The Villages Daily Sun

Growth News Fruitland Park Lays Claim to Another Milestone

Fruitland Park added more new construction value this year to Lake County’s 2017 tax roll than any other market in the county.

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Posted: Friday, June 2, 2017 7:00 am

Fruitland Park has a new designation of value that just might eclipse its status as the seventh fastest-growing

U.S. city.

The city added more new construction value this year to Lake County’s 2017 tax roll than any other market in the county, according to Lake Property Appraiser

Carey Baker.

Because of the growth in the villages of Pine Ridge and Pine Hills, the city accounted for nearly 23 percent of about $604 million in new construction value the county added to the tax roll, Baker said.

“This is the largest amount of new construction added to the tax roll since 2008, and the fifth year in a row new construction has been a driver of tax roll growth for the county and many cities,” he said. “We added

3,074 new residential homes to the roll this year. This is up from

2,454 homes last year.”

Peaking at a value of

$22.4 billion in 2007, the county experienced a tremendous fall in taxable values during the Great Recession. From 2007 to 2012, for instance, taxable values dropped by about

34 percent.

Sales of residential properties largely account for the growth in the tax roll,

Baker said.

“We processed over

22,000 deeds in 2016, of which

11,590 were single-family residential sales,” he said. “The number of residences being homesteaded by the owners grew by

3.1 percent to 84,341 homes, a new record high.”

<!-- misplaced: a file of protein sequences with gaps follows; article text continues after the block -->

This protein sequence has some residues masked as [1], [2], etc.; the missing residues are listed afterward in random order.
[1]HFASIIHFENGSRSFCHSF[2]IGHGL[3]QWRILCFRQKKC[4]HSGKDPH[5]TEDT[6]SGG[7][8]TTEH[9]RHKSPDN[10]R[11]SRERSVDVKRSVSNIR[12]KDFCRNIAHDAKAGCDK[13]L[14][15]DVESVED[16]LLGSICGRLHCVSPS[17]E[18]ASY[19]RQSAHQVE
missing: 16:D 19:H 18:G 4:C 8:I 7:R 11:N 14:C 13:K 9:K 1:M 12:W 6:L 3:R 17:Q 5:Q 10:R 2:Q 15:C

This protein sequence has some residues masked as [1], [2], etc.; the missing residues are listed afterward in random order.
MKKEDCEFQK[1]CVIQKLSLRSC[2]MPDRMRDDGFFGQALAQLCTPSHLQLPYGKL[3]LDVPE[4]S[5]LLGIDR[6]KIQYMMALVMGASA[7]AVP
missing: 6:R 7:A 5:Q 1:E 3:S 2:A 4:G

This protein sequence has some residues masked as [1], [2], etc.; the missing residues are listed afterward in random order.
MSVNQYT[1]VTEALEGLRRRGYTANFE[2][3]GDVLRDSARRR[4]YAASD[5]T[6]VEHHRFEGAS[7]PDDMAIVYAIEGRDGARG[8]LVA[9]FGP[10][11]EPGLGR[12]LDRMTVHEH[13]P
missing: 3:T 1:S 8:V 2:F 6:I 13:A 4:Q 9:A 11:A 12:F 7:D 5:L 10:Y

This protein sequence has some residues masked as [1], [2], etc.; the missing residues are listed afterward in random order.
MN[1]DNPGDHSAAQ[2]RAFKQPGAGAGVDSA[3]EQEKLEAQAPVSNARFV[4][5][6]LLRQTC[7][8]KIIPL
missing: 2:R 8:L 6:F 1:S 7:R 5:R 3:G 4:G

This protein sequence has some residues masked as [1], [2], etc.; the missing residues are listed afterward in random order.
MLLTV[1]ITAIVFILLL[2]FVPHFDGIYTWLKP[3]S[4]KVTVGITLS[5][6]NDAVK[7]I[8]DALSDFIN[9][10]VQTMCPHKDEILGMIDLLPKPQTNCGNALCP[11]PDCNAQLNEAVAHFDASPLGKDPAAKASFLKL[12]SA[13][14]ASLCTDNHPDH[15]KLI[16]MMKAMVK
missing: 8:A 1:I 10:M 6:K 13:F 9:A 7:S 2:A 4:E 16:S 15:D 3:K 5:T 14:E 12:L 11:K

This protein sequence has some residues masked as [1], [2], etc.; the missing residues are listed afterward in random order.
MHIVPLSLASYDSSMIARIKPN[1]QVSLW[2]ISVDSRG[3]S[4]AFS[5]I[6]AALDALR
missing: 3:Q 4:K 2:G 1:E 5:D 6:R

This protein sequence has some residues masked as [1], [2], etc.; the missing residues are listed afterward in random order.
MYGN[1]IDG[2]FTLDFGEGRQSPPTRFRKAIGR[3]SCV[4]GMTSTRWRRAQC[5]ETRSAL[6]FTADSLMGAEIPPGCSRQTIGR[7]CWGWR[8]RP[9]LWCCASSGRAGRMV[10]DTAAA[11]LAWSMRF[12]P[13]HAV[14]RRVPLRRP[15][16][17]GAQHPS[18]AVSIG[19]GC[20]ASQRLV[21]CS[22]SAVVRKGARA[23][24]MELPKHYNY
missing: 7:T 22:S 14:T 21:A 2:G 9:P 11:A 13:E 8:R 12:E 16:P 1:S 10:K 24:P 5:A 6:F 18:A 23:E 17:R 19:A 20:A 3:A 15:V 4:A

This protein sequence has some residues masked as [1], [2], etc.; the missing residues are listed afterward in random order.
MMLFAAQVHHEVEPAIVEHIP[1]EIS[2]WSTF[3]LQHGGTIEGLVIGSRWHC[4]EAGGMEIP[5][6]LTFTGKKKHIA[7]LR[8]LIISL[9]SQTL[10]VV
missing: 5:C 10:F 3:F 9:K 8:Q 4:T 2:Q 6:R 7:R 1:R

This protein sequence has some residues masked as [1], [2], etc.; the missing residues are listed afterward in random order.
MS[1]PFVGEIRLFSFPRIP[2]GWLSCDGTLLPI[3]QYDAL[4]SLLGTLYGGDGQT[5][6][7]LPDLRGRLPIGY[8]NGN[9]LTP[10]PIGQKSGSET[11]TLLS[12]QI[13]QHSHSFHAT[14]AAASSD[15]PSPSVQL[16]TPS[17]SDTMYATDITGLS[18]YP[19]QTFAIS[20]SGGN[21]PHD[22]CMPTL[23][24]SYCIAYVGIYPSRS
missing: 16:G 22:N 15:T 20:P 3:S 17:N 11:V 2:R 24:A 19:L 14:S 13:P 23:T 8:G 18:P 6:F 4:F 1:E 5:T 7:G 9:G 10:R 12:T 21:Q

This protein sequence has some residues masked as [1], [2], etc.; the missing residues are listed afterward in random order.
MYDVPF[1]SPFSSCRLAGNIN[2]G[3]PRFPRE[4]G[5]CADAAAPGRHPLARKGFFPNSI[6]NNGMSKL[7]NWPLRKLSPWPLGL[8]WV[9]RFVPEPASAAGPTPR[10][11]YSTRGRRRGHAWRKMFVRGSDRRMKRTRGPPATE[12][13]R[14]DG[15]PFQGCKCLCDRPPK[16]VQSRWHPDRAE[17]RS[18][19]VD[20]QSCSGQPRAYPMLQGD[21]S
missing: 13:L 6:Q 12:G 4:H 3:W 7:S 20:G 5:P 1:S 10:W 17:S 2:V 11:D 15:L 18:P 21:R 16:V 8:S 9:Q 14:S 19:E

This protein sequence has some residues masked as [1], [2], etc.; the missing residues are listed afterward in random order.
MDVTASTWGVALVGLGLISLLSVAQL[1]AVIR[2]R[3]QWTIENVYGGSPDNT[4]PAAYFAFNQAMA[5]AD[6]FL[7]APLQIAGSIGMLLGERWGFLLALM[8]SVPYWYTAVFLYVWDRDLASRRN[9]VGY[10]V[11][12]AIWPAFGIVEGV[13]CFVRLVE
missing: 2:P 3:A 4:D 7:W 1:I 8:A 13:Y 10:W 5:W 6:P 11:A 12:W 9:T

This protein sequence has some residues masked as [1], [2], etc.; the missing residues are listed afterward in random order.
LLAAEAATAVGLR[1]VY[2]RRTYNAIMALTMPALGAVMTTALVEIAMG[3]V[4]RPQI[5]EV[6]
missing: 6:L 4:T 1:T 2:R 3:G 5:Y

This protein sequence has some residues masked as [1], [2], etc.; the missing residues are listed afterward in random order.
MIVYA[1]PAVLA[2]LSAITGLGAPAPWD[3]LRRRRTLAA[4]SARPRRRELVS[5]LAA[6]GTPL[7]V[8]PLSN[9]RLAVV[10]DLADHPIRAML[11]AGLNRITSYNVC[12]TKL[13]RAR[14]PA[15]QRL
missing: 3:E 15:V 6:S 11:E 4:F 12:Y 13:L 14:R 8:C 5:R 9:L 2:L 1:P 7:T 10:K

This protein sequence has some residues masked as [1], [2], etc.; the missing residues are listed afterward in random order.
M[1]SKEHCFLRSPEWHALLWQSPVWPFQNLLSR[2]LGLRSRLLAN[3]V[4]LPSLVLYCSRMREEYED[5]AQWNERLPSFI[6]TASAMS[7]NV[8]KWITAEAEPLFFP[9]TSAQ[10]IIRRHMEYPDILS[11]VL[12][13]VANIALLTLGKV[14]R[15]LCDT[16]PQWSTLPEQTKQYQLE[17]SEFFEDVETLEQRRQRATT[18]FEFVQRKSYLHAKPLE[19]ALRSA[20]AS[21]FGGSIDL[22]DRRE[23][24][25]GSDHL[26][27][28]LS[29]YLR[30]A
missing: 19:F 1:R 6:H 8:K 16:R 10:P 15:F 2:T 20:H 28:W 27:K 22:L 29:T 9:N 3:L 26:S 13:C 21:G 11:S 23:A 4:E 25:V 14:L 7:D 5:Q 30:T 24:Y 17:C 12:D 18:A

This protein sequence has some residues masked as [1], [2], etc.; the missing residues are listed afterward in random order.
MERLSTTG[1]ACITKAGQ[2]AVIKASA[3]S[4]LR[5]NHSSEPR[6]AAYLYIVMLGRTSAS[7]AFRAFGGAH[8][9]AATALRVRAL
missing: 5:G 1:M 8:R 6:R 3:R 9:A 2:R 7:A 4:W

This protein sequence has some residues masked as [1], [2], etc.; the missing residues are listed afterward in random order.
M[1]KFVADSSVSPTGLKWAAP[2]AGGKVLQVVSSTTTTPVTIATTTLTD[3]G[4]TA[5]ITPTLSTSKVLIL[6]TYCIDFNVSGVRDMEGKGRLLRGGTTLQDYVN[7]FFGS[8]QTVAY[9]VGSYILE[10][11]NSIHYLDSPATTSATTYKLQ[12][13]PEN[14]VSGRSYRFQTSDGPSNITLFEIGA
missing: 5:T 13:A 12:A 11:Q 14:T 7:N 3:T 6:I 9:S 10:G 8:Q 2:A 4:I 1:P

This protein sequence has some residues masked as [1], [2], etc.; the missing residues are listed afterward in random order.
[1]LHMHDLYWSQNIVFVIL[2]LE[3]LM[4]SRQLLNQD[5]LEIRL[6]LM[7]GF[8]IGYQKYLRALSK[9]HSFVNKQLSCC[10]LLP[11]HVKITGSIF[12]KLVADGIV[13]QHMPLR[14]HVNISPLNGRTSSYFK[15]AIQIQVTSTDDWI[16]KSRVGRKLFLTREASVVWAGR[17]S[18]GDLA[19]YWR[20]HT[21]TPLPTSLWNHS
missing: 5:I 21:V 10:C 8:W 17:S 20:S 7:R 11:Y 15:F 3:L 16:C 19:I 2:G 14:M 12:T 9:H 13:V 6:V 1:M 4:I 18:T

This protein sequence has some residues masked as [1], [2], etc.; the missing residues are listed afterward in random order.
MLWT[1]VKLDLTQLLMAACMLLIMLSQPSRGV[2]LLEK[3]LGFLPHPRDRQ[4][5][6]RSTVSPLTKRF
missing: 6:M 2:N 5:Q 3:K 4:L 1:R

Because of Pine Ridge and Pine Hills, Fruitland Park also recorded the largest percentage increase in taxable value out of all the Lake markets.

Fruitland Park’s total taxable value increased by 52.5 percent to about

$458 million.

In a report released last month, the Census Bureau estimated the city added

1,539 new residents in 2016.

Of the 15 fastest-growing Florida cities, Fruitland Park not only had the largest percentage increase at

34 percent but also the largest numerical increase.

So many positives come from this growth, Fruitland Park Mayor

Christopher Cheshire said in a

recent interview.

“As far as Fruitland Park proper, this growth has not affected the character of the city,” he said. “If anything, we’re more upbeat, because the new residents volunteer at the library, the school and the police annex at Moyer

Recreation Center.”

In the coming years, Cheshire said, the city will reap considerable benefit as new property tax revenue continues to grow.

“Our future looks great, and we’re managing the new revenue well,” he said. “It’s a matter of balancing the growth, because the growth is quicker than the revenue coming in.”